The proposal would also allow our OTC Link ATS to initiate quotation in these companies on its own. There are a number of other critical elements to the SEC’s proposal that need to be addressed and additional complexities that must be worked through. A key challenge is how to safely handle trading in shares of dark or distressed companies, this balances protection for mainstream investors, efficient trading for professional investors and the property rights of minority investors.
Since the SEC staff asked over a 130 questions in that proposal, we believe they want to the roles, responsibilities and overall market efficiency right with this rule modernization. We of course intend to submit lengthy comments to provide our perspective regarding the impact of the proposal on investors and market efficiency. Improve the workability of the regulations and address the areas in which additional guidance from the SEC or FINRA is required to allow any resulting rule to work in practice. Outside of the SEC’s current rulemaking concept releases, we remain focused on gaining regulatory recognition for our OTCQX and OTCQB markets.
At the state level, we continue working with NAFTA and individual state regulators towards our goal of achieving nationwide blue sky exemptions. Securities on OTCQX market are exempt in 36 states, with OTCQB securities exempt in 33.
At the Federal level we are actively engaged with members of Congress on legislative solutions that would allow qualified OTCQX and OTCQB companies to gain margin eligibility and more efficiently offer employee stock ownership plans. In September, we traveled to Washington D.C. with members of the OTCQX Advisory Council to meet with lawmakers and discuss these important issues impacting small public companies in the United States.
Finally, I’m pleased to announce that, on October 4th, our Board of Directors declared a special divestiture of $0.65 per share and a quarterly dividend of $0.15 per share, each payable December. These dividends reflect our ongoing commitment to provide superior shareholder returns.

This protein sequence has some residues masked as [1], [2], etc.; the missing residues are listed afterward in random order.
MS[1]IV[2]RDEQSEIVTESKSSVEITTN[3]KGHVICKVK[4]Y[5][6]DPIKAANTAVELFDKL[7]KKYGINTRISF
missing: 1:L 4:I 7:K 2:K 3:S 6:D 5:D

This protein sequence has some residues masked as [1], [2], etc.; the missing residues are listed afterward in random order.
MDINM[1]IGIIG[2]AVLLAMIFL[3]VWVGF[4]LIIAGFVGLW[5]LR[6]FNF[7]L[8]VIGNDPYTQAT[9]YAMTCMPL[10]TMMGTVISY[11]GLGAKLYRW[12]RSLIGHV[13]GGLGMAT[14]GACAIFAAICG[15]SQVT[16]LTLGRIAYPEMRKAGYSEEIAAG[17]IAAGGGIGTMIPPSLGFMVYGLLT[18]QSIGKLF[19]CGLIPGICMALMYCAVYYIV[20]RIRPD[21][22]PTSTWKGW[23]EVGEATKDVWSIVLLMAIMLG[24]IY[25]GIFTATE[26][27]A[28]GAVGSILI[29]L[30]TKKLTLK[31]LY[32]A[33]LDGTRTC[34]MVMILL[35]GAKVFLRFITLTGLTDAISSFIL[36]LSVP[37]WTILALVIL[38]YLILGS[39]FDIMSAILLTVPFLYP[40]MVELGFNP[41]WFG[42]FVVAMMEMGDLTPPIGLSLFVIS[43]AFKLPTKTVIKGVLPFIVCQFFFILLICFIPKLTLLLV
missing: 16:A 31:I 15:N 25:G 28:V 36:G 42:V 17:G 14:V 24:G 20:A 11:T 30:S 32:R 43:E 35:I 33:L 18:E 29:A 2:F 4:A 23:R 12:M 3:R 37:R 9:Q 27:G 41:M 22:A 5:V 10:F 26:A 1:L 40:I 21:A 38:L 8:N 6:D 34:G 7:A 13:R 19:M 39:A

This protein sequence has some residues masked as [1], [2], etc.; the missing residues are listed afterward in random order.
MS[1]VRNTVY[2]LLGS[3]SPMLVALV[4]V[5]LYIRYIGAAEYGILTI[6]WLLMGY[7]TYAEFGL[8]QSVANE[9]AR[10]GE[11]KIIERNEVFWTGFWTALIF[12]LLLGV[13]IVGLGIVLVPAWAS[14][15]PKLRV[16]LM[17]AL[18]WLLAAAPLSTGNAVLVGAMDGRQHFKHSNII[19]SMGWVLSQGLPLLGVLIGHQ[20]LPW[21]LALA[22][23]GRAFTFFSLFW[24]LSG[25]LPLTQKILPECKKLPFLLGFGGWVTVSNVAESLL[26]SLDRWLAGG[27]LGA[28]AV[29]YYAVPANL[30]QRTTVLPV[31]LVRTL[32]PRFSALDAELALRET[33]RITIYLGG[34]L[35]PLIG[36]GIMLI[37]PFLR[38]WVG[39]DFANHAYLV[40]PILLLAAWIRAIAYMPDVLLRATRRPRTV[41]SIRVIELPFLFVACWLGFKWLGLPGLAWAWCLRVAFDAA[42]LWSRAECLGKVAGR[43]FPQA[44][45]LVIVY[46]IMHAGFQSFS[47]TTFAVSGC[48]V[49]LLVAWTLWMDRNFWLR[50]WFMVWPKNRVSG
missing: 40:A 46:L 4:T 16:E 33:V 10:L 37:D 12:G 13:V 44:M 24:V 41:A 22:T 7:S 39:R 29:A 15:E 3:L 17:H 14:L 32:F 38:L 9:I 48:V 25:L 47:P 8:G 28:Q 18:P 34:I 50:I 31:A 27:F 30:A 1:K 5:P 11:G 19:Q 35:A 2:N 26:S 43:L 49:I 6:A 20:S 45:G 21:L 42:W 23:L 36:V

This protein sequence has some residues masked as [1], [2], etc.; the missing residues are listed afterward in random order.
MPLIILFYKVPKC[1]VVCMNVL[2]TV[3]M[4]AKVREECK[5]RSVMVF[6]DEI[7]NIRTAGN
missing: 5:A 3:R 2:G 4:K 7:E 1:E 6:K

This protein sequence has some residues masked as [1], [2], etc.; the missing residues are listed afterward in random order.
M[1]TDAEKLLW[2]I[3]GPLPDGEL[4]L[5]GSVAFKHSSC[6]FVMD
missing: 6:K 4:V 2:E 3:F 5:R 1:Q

With that, I’ll turn the call over to the Bea.
Thank you, Cromwell and thank you all for joining the call. I will now spend a few minutes reviewing our results for the third quarter of 2019. Any reference made to prior period comparatives refers the third quarter of 2018. For the third quarter of 2019, OTC Markets Group generated $15.8 million in gross revenue, up 7%, with all three of our business lines delivering quarter-over-quarter growth. Our Corporate Services revenues were up 8%. Revenues from our OTCQX market were up 16% in line with the high number of companies on the market.
Strong sales in 2018 and for the year-to-date, together with an uptick in our 2019 renewal rate from 91% to 94%, all contributed to an increase in the number of companies on the market. The number of companies on our OTCQB market has trended down slightly. Year-to-date, we have seen a decline in the number of companies joining the market, with 159 new sales during the nine months ended September 30, 2019, down from 198 new sales. On a year-over-year basis, our renewal rate has remained constant at roughly 94%, while compliance related downgrades have also remained largely consistent.